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Thomas Nagel talks about the absurd as being a necessary side-effect of consciousness, and therefor perhaps something we don't actually want to get rid of. Having said that, I'm curious to what other philosophers have proposed (particularly in non-Western philosophy, since Nagel explicitly ignores that) as possible ways of dealing with the feeling of the absurd as it applies to life.

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    good abbreviation lol :) – user6917 Feb 16 '15 at 9:22
  • Good question! (BTW, "What're" is ungrammatical.) – user132181 Feb 16 '15 at 15:15
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    @user132181: actually, it ain't. 'Tis a perfectly good contraction for "what are", and is spoken that way routinely by 'least half a continent. – Niel de Beaudrap Feb 17 '15 at 22:22
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Kierkegaard is perhaps the main philosopher of the West who argues for actually valuing and embracing the absurd. In Eastern philosophy, I would look at Zhuangzi and the Zen Buddhists.

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Those who believe in the Dao would argue that "the Dao is," and the idea of the Dao being absurd would not be a reasonable statement using Nagel's arguments (given that it could be described as everything and forever). Being part of the Dao is enough for them.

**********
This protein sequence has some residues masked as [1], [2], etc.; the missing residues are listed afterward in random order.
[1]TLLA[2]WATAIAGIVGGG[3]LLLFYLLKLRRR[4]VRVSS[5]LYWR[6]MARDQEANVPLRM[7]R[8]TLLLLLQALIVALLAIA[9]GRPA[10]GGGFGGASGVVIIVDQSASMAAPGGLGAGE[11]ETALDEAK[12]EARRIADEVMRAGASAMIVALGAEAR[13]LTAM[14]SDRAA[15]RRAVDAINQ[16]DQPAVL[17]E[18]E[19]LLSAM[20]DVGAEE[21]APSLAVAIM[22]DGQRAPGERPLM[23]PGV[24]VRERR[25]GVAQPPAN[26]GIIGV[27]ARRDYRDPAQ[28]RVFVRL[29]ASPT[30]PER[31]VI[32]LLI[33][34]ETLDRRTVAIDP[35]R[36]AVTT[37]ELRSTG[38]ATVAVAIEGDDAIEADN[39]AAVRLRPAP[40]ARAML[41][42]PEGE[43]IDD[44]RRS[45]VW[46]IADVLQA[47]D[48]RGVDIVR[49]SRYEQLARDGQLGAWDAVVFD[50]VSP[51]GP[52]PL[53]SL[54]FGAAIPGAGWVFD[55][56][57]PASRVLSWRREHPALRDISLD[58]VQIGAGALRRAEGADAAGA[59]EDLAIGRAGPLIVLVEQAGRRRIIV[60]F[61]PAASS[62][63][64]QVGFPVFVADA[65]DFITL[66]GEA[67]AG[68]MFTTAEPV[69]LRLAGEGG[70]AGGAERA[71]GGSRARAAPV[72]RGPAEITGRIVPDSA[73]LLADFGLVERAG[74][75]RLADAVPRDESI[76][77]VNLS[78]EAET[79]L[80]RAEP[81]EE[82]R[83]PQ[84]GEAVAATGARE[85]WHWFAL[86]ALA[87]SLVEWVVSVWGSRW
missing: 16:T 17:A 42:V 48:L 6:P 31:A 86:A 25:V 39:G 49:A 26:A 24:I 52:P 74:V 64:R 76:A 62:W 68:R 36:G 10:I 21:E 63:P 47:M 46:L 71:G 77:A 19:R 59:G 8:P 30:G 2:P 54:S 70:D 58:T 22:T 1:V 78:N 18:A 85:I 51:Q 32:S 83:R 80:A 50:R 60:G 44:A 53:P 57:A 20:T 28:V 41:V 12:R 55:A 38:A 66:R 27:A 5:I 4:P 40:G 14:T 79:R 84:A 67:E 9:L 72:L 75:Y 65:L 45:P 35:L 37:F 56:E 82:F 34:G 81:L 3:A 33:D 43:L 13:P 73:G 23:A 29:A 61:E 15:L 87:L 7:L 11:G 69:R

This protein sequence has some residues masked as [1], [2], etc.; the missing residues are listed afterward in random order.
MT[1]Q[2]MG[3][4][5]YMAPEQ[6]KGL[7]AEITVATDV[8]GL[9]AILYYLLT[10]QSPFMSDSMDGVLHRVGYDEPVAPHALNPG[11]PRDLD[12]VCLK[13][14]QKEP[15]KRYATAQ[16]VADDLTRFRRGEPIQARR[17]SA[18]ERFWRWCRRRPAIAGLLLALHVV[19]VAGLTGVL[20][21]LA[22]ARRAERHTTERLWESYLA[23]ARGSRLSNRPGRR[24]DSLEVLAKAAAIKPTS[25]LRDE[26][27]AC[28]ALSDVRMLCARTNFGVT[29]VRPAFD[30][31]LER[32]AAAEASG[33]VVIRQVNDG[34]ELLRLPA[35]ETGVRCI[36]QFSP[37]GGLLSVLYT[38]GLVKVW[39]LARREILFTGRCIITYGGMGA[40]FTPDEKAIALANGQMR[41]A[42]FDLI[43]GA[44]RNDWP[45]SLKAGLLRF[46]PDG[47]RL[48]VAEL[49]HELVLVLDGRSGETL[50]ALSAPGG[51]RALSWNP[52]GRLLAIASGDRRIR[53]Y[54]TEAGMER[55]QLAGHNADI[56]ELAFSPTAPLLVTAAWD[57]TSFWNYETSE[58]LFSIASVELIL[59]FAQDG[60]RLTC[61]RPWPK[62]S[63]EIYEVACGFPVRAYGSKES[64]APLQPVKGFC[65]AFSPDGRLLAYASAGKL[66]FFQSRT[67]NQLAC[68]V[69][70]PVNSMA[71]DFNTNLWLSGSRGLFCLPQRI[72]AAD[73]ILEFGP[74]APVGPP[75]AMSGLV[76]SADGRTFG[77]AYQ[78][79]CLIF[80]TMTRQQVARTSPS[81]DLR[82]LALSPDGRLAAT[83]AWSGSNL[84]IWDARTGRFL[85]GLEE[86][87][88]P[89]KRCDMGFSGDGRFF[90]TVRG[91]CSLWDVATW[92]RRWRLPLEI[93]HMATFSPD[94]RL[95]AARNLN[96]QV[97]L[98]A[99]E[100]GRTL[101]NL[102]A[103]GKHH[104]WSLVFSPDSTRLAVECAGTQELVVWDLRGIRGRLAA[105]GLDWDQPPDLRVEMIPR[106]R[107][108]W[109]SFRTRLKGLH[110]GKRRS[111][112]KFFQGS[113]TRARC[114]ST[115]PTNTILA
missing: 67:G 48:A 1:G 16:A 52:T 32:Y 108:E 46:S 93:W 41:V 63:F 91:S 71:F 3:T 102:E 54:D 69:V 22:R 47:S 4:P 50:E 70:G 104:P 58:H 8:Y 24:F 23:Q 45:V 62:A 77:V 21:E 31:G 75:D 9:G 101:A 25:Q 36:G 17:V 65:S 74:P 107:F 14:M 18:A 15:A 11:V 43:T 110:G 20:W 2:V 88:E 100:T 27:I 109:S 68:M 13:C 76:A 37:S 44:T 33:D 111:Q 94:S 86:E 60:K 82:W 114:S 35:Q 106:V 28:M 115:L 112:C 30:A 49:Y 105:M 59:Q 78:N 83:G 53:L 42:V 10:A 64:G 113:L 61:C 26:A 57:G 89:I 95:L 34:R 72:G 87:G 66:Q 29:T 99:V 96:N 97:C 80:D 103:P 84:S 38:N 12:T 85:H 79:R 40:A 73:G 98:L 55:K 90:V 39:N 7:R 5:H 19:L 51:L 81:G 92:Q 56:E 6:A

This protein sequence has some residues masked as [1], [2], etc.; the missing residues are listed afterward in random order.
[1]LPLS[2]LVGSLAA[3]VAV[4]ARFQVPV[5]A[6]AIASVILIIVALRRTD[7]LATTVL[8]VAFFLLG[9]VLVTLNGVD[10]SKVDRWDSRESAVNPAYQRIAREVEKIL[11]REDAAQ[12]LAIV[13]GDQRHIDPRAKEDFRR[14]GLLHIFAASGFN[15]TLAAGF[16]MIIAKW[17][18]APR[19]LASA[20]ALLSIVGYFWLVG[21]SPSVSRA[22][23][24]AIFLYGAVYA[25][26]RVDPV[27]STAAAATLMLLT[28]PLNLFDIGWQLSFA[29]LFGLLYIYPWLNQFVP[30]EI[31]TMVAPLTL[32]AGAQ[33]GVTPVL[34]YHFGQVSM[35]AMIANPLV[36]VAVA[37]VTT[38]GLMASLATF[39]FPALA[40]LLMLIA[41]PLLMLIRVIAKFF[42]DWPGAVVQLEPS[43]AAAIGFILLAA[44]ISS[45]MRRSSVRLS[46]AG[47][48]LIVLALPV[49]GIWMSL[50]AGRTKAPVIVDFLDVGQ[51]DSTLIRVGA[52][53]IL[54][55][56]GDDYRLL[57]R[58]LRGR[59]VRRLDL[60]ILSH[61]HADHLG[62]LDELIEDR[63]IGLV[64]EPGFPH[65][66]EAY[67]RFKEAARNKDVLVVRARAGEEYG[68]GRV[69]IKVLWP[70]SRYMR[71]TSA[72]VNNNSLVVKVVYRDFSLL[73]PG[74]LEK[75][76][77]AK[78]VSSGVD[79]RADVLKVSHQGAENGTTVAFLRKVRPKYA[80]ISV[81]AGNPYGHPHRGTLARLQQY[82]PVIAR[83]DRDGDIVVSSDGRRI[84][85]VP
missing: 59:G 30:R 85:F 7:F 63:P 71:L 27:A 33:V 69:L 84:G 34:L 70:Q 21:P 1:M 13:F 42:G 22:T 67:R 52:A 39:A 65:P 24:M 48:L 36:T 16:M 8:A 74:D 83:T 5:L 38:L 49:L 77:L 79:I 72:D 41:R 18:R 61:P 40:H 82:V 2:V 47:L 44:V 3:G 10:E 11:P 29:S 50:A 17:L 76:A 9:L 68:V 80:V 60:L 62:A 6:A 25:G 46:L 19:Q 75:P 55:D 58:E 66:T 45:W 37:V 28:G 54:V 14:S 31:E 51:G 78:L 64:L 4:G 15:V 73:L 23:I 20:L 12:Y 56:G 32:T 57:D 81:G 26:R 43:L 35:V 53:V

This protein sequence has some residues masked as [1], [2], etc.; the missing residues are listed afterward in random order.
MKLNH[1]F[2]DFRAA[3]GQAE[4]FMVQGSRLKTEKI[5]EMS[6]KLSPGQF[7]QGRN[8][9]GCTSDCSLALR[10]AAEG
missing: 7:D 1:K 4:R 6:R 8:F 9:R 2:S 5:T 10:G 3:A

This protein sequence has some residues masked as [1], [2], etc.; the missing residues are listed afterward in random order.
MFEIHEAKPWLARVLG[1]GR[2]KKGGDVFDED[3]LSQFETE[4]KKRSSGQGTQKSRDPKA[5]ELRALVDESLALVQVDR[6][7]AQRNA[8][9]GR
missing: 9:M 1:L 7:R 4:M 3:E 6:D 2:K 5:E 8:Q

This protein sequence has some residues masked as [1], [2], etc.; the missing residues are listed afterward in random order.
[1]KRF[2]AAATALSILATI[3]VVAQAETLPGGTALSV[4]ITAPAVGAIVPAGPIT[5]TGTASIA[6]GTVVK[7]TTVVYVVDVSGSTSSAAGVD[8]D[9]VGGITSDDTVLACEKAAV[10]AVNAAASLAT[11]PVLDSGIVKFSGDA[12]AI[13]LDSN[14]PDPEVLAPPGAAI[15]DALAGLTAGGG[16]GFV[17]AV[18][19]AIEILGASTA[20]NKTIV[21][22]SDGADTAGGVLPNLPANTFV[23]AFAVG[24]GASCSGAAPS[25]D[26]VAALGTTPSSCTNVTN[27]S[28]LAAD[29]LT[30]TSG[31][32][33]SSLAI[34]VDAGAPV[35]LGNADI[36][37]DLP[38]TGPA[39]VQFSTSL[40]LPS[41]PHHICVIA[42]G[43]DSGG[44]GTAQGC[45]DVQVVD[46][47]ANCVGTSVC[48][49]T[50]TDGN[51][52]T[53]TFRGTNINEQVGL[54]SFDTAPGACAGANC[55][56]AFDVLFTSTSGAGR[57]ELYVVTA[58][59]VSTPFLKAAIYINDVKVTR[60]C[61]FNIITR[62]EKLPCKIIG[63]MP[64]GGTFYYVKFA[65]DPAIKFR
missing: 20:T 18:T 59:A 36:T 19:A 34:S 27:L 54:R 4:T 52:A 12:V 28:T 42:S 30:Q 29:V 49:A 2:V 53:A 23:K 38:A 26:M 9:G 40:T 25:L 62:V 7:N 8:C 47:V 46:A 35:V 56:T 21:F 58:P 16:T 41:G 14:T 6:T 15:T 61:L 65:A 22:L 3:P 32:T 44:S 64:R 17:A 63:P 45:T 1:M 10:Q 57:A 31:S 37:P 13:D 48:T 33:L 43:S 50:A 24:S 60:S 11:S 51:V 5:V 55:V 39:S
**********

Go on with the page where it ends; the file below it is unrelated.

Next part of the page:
I've found an imprecision in his terminology that may qualify as a loophole, "it will not matter in a million years..." is not entirely proven. A more easy to argue line would be "how much your decisions matter approaches 0 as time approaches infinity," but little is said about how gets there.

There are also some curious systems which have a strange tendency to last longer than expected. Those would allow for long term impact, but would lead a person to believe their life is more absurd than it actually is.

  • Also: is the magnitude of the impact of your actions an indication of non-absurdity? I think Monty Python is a counterexample in miniature. – Niel de Beaudrap Feb 17 '15 at 22:22
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Future and meaning look pretty different in the context of reincarnation, which is part of many cultures - even parts of western groups. https://en.wikipedia.org/wiki/Reincarnation

In such a framework, the "absurd" could be treated as a simple lack of perspective. What if you tried to live your life in one day? Nothing would lead to a greater sense of depersonalization as that. Your life goals wouldn't come close to being met in a single day. What a cosmic joke that one-day life would be.

Dialing things to the other extreme, what if the events of a single lifetime generally led to accrual of experience and personal development, perhaps culminating after multiple lifetimes in a greater mode of existence.

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